# List out the characteristics of Centrifugal Pumps?

by Madan Mohan

### Characteristics of Centrifugal Pumps

Centrifugal pumps are specified by four characteristics.

**1. Capacity:**
This is defined as the quantity of liquid which is discharged from the pump in a given time. Capacity is expressed in ‘m3/hr’, ‘gal/min’, ..etc. The capacity of a pump is governed by the ‘Head’, the ‘Speed’ and the ‘Size’ of the pump.

**2. Total Head:**
The total head of a pump is the difference between the pump suction and discharge pressures – expressed in terms of metres or feet head :

**Suction Head :**
This is the vertical distance, in feet or metres, from the centreline of the pump to the level of liquid in the vessel from which the liquid is being pumped.

**If the liquid level is above the pumo centreline, the suction head is positive.**
**If below the centreline, the suction head is negative.**

**Discharge Head:**
Is the discharge pressure of the pump, expressed in feet or metres of liquid.

**Total Head: = **Discharge head -Suction head
( See Figure : 22 )

**3. Power:**
This is the energy used by the pump in a given time. Its unit is ‘Horsepower’ (HP). 1 HP is equivalent to 0.746 kilowatt. (kW).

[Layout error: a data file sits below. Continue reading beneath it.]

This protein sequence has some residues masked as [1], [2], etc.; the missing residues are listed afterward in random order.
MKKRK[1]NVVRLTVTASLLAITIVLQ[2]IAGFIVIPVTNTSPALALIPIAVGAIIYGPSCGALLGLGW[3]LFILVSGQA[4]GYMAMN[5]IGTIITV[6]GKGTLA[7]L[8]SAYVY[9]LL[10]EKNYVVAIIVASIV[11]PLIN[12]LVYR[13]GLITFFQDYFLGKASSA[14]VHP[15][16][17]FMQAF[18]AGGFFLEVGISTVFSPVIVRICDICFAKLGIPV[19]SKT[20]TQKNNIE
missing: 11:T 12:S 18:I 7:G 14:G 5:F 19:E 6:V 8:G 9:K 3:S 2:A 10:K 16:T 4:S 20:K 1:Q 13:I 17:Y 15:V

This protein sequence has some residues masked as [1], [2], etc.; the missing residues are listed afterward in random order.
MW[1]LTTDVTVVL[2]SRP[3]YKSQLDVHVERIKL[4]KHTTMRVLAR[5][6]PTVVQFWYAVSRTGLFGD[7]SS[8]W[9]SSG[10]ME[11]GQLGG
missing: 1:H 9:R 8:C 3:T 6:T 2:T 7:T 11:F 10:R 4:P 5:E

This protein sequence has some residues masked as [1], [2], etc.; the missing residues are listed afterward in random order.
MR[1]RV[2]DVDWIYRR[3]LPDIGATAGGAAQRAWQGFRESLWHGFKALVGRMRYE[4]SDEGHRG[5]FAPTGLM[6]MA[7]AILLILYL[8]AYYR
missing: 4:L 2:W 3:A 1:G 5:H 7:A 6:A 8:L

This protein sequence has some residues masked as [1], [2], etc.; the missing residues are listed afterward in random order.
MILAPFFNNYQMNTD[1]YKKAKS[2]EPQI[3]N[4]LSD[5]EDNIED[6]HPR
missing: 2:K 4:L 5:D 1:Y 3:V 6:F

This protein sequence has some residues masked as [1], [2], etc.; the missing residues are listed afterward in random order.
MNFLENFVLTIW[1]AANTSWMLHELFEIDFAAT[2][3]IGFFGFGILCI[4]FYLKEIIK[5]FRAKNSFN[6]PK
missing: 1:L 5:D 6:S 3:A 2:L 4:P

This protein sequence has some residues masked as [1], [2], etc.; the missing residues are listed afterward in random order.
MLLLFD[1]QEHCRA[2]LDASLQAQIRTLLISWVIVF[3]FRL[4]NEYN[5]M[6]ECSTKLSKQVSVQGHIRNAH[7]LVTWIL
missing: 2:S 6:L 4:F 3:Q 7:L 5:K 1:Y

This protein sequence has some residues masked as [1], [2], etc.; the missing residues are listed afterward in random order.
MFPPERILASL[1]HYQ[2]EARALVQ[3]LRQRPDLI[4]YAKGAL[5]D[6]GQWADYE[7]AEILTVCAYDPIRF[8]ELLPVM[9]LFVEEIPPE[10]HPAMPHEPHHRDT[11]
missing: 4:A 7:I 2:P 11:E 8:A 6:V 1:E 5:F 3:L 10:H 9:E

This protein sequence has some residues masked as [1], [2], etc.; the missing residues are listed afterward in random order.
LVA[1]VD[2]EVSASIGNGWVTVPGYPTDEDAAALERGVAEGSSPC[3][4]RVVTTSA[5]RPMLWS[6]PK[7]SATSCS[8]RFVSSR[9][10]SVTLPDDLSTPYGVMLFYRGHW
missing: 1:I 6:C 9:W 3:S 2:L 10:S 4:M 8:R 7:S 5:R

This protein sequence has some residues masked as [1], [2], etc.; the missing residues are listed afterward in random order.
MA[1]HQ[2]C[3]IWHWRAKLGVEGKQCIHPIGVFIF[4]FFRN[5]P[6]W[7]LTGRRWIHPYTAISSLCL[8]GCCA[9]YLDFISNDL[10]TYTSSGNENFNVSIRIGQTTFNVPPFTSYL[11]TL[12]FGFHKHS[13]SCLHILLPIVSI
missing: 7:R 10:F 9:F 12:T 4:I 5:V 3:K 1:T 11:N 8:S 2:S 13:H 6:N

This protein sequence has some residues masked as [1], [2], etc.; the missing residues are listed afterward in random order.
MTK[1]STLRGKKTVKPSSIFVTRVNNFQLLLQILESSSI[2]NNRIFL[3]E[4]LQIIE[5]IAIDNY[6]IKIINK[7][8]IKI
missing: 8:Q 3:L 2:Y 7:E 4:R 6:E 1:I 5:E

**4. Efficiency:**
This is a percentage measure of the pump’s effectiveness in transferring the power used into energy added to the pumped liquid.

The formula for calculation of efficiency is :

Efficiency = (Output power)/(Input power)X 100%

Pumps in industry, usually operate at 70% to 80% efficiency.

**Figure : 22 – Total Head**

In Figure 22, the pump is taking suction from Tank ‘A’ and discharging to Tank ‘B’. The Head (or height) of water in ‘A’ to the centre-line of the pump is 23 feet. This is called the ‘**Suction Head**‘.

The discharge line inlet to ‘B’ is 50 feet above the pump centre-line. This is the ‘**Discharge Head**‘. The ‘**Total Head**‘ is the difference between the two figures.

This is 50 -23 = 27 feet.

(Note: If the suction vessel is **below** the pump centre line, the suction head will be a **negative** figure).

Using the formula for Static Head Pressure, we can find the suction and discharge pressures of the pump. (Both tanks are at atmospheric pressure).

Suction pressure = 23 x 0.433 = 10 Psig. Discharge pressure = 50 x 0.433 = 21.7 Psig

If a liquid other than water is used, the Specific Gravity of the liquid must be included in the above formula to obtain the pressures.

E.g. If we use an oil with S.G. of 0.88, the pressures would be: – Suction pressure = 23 x 0.433 x 0.88 = 8.8 Psig. Discharge pressure = 50 x 0.433 x 0.88 = 19.1 Psig

### Net Positive Suction Head Required

The pump manufacturer’s specified margin of suction pressure above the boiling point of the liquid being pumped, is required to prevent cavitation. This pressure is called the ‘Net Positive Suction Head’ pressure (NPSH).

In order to ensure that a NPSH pressure is maintained, the Available NPSH should be higher than that required. The NPSH depends on the height and density of the liquid and the pressure above it.

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